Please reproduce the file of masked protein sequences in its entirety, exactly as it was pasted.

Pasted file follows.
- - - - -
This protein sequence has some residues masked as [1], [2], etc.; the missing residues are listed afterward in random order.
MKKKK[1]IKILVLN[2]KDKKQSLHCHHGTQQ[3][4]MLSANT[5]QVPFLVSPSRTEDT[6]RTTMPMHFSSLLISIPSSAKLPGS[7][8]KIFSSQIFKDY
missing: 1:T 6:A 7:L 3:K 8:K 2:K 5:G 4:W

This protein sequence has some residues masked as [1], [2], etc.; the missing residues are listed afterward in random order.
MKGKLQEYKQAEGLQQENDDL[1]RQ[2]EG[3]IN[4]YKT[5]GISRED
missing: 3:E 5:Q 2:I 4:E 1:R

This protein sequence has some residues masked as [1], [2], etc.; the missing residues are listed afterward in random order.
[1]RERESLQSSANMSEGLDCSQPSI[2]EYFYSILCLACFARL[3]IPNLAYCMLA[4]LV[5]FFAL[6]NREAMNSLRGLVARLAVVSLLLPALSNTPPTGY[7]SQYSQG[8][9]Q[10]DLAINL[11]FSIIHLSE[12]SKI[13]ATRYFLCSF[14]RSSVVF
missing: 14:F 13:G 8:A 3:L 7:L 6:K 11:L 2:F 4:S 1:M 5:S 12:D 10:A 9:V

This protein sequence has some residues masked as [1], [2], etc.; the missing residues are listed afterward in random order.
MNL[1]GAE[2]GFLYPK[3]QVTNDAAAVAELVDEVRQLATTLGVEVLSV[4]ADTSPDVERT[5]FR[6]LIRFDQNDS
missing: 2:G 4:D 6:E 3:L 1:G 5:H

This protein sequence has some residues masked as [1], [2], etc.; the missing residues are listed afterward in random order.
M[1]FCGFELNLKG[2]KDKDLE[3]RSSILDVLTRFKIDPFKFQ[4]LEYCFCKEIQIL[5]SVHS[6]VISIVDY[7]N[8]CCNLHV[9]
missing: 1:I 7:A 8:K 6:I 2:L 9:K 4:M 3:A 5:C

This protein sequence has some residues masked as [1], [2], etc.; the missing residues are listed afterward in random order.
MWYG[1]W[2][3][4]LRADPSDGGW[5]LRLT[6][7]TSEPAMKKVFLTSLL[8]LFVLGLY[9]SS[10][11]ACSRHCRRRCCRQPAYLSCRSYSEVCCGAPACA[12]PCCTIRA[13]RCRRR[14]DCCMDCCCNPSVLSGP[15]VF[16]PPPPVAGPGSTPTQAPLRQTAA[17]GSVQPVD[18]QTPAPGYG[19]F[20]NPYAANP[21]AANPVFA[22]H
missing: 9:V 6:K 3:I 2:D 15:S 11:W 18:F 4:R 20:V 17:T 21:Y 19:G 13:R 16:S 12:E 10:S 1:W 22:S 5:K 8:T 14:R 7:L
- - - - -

This protein sequence has some residues masked as [1], [2], etc.; the missing residues are listed afterward in random order.
MKKKK[1]IKILVLN[2]KDKKQSLHCHHGTQQ[3][4]MLSANT[5]QVPFLVSPSRTEDT[6]RTTMPMHFSSLLISIPSSAKLPGS[7][8]KIFSSQIFKDY
missing: 1:T 6:A 7:L 3:K 8:K 2:K 5:G 4:W

This protein sequence has some residues masked as [1], [2], etc.; the missing residues are listed afterward in random order.
MKGKLQEYKQAEGLQQENDDL[1]RQ[2]EG[3]IN[4]YKT[5]GISRED
missing: 3:E 5:Q 2:I 4:E 1:R

This protein sequence has some residues masked as [1], [2], etc.; the missing residues are listed afterward in random order.
[1]RERESLQSSANMSEGLDCSQPSI[2]EYFYSILCLACFARL[3]IPNLAYCMLA[4]LV[5]FFAL[6]NREAMNSLRGLVARLAVVSLLLPALSNTPPTGY[7]SQYSQG[8][9]Q[10]DLAINL[11]FSIIHLSE[12]SKI[13]ATRYFLCSF[14]RSSVVF
missing: 14:F 13:G 8:A 3:L 7:L 6:K 11:L 2:F 4:S 1:M 5:S 12:D 10:A 9:V

This protein sequence has some residues masked as [1], [2], etc.; the missing residues are listed afterward in random order.
MNL[1]GAE[2]GFLYPK[3]QVTNDAAAVAELVDEVRQLATTLGVEVLSV[4]ADTSPDVERT[5]FR[6]LIRFDQNDS
missing: 2:G 4:D 6:E 3:L 1:G 5:H

This protein sequence has some residues masked as [1], [2], etc.; the missing residues are listed afterward in random order.
M[1]FCGFELNLKG[2]KDKDLE[3]RSSILDVLTRFKIDPFKFQ[4]LEYCFCKEIQIL[5]SVHS[6]VISIVDY[7]N[8]CCNLHV[9]
missing: 1:I 7:A 8:K 6:I 2:L 9:K 4:M 3:A 5:C

This protein sequence has some residues masked as [1], [2], etc.; the missing residues are listed afterward in random order.
MWYG[1]W[2][3][4]LRADPSDGGW[5]LRLT[6][7]TSEPAMKKVFLTSLL[8]LFVLGLY[9]SS[10][11]ACSRHCRRRCCRQPAYLSCRSYSEVCCGAPACA[12]PCCTIRA[13]RCRRR[14]DCCMDCCCNPSVLSGP[15]VF[16]PPPPVAGPGSTPTQAPLRQTAA[17]GSVQPVD[18]QTPAPGYG[19]F[20]NPYAANP[21]AANPVFA[22]H
missing: 9:V 6:K 3:I 2:D 15:S 11:W 18:F 4:R 20:V 17:T 21:Y 19:G 13:R 16:S 12:E 10:S 1:W 22:S 5:K 8:T 14:R 7:L